The weather this week has reminded me of Al Pacino’s famous line from “The Godfather, Part III”: “Just when I thought I was out, they pull me back in!” Last week’s 50+ degree day was such a tease. I’m not a violent person, but if I could put a hit on winter and kill the foot of snow still hanging around in our yard, I absolutely would.
Five years ago, when we first started doing Spoon & Shutter (holy cow, did I just write that?!) one of our early posts was a riff on our individual childhood St. Patrick’s Day memories and a recipe for Grasshopper Pie — the oddball St. Paddy’s Day treat I made when my own son was a kid.
On Saturday, Ted and I taught a “one day intensive” food blogging class at our home via the Maine College of Art’s (MECA) continuing ed program. We’ve each taught multi-week courses at MECA — in food photography and food writing, respectively — this latest opportunity was a welcome challenge to collaborate and share what we love and know. As a bonus, we got to do it at home, where we have lots of space and beautiful light, instead of in a MECA classroom.
The students were asked to bring their cameras, so part of the class was spent showing how we photograph the steps of a recipe. I chose to make an unusual rice pudding, both for its complexity and to take advantage of the abundance of fresh eggs our friends Jennifer and Jeff brought us from their farm in Limerick recently.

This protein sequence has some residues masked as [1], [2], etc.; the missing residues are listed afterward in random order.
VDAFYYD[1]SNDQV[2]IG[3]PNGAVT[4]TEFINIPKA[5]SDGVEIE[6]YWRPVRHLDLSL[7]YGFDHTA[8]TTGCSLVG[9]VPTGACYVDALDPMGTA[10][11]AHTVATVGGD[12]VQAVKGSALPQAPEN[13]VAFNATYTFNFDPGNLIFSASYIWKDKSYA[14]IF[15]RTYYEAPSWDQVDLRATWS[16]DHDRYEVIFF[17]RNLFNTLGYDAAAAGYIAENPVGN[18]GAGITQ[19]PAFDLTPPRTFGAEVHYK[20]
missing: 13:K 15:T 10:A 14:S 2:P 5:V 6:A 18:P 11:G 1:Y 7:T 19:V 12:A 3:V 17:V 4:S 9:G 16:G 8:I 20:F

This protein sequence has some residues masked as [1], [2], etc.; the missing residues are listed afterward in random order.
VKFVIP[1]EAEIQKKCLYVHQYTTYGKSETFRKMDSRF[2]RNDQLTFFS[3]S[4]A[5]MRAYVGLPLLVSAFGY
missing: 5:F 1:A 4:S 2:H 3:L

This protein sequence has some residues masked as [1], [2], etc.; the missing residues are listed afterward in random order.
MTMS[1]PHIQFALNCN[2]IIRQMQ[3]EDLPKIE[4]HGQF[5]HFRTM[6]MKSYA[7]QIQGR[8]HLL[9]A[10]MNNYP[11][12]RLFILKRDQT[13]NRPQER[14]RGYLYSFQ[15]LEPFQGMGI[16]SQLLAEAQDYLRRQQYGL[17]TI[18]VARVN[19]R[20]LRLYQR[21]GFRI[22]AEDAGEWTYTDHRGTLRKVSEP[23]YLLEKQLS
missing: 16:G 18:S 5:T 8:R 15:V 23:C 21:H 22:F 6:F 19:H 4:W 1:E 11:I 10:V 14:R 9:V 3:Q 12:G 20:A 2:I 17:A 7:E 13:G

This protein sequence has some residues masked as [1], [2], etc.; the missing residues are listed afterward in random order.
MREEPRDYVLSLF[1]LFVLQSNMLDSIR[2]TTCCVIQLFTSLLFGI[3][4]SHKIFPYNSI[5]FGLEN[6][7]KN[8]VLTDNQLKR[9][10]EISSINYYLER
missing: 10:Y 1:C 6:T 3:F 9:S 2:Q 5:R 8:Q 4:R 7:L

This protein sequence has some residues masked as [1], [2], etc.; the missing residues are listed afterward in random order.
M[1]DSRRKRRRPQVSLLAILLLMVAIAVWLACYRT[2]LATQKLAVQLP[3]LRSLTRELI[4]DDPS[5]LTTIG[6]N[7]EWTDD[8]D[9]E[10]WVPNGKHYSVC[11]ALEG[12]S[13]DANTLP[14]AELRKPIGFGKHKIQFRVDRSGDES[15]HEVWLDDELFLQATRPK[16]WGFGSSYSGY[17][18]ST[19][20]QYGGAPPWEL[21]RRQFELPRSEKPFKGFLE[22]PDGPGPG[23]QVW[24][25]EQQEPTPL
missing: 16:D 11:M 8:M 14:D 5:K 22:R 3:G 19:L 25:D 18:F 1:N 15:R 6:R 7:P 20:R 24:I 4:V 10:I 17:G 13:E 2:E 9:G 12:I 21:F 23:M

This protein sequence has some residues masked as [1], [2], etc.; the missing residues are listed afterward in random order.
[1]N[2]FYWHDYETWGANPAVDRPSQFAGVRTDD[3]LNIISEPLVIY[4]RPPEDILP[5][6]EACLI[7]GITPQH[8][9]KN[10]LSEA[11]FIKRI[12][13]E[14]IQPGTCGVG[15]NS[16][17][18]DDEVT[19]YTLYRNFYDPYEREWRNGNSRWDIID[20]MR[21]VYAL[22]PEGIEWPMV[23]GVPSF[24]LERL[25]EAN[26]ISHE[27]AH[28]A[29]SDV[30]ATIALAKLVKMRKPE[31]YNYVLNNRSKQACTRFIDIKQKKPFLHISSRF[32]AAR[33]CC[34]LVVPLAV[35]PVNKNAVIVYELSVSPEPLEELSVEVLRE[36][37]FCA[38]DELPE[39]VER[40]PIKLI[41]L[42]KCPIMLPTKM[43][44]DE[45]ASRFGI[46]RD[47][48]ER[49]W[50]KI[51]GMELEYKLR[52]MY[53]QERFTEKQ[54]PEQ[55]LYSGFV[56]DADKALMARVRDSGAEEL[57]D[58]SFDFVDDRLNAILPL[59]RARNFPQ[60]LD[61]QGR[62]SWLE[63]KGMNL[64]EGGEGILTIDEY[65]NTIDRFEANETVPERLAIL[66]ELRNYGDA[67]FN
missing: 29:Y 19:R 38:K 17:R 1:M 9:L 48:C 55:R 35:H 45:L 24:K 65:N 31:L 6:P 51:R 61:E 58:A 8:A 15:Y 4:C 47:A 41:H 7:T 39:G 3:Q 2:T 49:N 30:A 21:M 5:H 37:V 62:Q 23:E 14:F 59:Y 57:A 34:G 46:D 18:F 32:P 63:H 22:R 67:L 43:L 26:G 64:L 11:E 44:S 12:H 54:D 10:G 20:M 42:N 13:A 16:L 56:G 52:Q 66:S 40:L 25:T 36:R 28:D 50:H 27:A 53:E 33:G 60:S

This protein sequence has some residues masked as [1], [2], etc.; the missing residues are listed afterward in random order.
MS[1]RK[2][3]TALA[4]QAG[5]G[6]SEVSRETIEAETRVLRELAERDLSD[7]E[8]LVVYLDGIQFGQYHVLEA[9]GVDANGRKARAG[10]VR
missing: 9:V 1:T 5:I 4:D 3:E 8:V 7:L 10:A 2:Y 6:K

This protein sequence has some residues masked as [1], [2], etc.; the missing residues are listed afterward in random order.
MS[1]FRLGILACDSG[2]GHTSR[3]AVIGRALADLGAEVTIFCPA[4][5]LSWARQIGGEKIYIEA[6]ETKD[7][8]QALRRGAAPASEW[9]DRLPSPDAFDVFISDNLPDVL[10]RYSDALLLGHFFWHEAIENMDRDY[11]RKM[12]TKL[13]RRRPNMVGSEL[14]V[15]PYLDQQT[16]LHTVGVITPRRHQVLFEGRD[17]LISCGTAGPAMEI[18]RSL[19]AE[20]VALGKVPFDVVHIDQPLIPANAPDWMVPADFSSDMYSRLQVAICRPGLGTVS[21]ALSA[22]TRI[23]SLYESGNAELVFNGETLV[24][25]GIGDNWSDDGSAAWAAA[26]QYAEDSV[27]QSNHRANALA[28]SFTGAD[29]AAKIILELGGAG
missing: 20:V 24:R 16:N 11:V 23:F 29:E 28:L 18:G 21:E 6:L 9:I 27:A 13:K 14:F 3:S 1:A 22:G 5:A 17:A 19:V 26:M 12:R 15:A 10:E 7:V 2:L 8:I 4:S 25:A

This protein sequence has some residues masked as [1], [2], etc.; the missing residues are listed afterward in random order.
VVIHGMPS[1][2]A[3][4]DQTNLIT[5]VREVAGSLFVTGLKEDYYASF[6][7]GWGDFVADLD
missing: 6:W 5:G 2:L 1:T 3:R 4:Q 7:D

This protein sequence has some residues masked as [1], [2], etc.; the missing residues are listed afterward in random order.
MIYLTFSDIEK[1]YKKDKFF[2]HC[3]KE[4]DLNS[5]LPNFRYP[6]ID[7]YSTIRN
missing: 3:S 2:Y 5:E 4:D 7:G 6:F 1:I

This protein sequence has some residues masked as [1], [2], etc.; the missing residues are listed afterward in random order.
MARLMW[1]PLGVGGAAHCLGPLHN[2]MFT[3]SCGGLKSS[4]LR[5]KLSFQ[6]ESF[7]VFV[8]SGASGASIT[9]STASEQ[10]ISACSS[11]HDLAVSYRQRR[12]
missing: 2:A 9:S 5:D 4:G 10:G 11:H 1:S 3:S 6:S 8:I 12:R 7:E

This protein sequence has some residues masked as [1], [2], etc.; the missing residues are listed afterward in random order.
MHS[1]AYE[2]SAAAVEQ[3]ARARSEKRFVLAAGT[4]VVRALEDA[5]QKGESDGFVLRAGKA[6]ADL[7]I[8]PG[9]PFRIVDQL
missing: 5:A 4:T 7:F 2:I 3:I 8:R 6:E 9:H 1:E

I’ve been intrigued by beer cocktails since tasting one at Outliers Eatery in Portland (The Postman Always Rings Twice – Beefeater gin, St. Germain, wheat beer and lemon). They’re still fairly rare on bar menus in Maine, but if you have the opportunity to try one, go for it.
Unless you’re making a straightforward drink like a shandy (beer and Sprite or lemonade) crafting a good beer cocktail is not as easy as simply swapping in beer for the soda or other mixer. With so many beer varieties, it’s important to get the right flavor match.
Ted’s latest cookbook assignment is with Portuguese chef Ana Patuliea Ortins of Portuguesecooking.com in Peabody, Mass. This seems especially serendipitous, given his longtime interest and involvement in the Portuguese community in Newark, NJ., just a few miles from our previous home. Called the Ironbound district, so-named because of the forges and foundries that once surrounded it — and the railroads that still do — it is a proud, multicultural, urban neighborhood home to one of the largest Portuguese communities in the U.S.